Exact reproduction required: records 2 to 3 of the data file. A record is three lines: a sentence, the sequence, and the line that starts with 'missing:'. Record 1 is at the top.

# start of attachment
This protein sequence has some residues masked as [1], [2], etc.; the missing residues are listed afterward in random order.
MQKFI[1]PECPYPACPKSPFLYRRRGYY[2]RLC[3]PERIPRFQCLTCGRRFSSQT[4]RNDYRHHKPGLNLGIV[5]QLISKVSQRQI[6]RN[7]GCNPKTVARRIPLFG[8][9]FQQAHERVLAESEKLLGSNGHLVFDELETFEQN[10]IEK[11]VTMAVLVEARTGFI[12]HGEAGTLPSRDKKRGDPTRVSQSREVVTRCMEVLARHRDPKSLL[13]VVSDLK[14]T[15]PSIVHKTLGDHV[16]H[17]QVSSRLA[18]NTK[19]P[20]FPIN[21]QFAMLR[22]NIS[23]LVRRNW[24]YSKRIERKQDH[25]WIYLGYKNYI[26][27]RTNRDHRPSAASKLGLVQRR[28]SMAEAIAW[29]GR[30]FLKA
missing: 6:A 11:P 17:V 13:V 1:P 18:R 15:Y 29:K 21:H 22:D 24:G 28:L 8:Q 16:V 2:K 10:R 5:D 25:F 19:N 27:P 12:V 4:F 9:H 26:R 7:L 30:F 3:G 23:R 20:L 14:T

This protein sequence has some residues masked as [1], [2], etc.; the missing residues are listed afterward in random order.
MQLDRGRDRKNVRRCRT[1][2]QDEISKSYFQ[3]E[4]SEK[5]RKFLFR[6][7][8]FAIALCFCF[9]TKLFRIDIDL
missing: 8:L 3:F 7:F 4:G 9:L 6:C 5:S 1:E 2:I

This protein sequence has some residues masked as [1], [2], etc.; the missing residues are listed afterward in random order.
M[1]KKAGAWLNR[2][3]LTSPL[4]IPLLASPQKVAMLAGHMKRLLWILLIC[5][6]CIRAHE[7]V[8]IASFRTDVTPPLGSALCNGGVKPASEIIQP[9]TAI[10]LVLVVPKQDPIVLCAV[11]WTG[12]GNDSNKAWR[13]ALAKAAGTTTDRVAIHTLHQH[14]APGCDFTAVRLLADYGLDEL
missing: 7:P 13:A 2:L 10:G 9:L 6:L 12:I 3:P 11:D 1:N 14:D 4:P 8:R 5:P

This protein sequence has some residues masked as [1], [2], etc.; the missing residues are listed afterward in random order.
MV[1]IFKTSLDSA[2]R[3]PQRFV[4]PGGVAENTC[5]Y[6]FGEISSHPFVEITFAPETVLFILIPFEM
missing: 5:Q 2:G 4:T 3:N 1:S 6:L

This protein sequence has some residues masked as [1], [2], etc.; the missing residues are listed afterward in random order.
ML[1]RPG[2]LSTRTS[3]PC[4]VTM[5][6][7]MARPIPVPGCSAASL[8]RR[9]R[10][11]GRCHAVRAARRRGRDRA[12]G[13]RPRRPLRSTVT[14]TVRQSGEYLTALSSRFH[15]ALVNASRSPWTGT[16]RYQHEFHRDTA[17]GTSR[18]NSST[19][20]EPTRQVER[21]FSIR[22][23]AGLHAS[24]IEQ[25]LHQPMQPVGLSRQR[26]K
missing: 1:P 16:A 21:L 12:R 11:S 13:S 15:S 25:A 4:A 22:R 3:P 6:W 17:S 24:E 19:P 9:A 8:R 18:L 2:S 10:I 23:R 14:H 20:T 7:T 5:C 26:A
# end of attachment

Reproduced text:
This protein sequence has some residues masked as [1], [2], etc.; the missing residues are listed afterward in random order.
MQLDRGRDRKNVRRCRT[1][2]QDEISKSYFQ[3]E[4]SEK[5]RKFLFR[6][7][8]FAIALCFCF[9]TKLFRIDIDL
missing: 8:L 3:F 7:F 4:G 9:L 6:C 5:S 1:E 2:I

This protein sequence has some residues masked as [1], [2], etc.; the missing residues are listed afterward in random order.
M[1]KKAGAWLNR[2][3]LTSPL[4]IPLLASPQKVAMLAGHMKRLLWILLIC[5][6]CIRAHE[7]V[8]IASFRTDVTPPLGSALCNGGVKPASEIIQP[9]TAI[10]LVLVVPKQDPIVLCAV[11]WTG[12]GNDSNKAWR[13]ALAKAAGTTTDRVAIHTLHQH[14]APGCDFTAVRLLADYGLDEL
missing: 7:P 13:A 2:L 10:G 9:L 6:L 12:I 3:P 11:D 1:N 14:D 4:P 8:R 5:P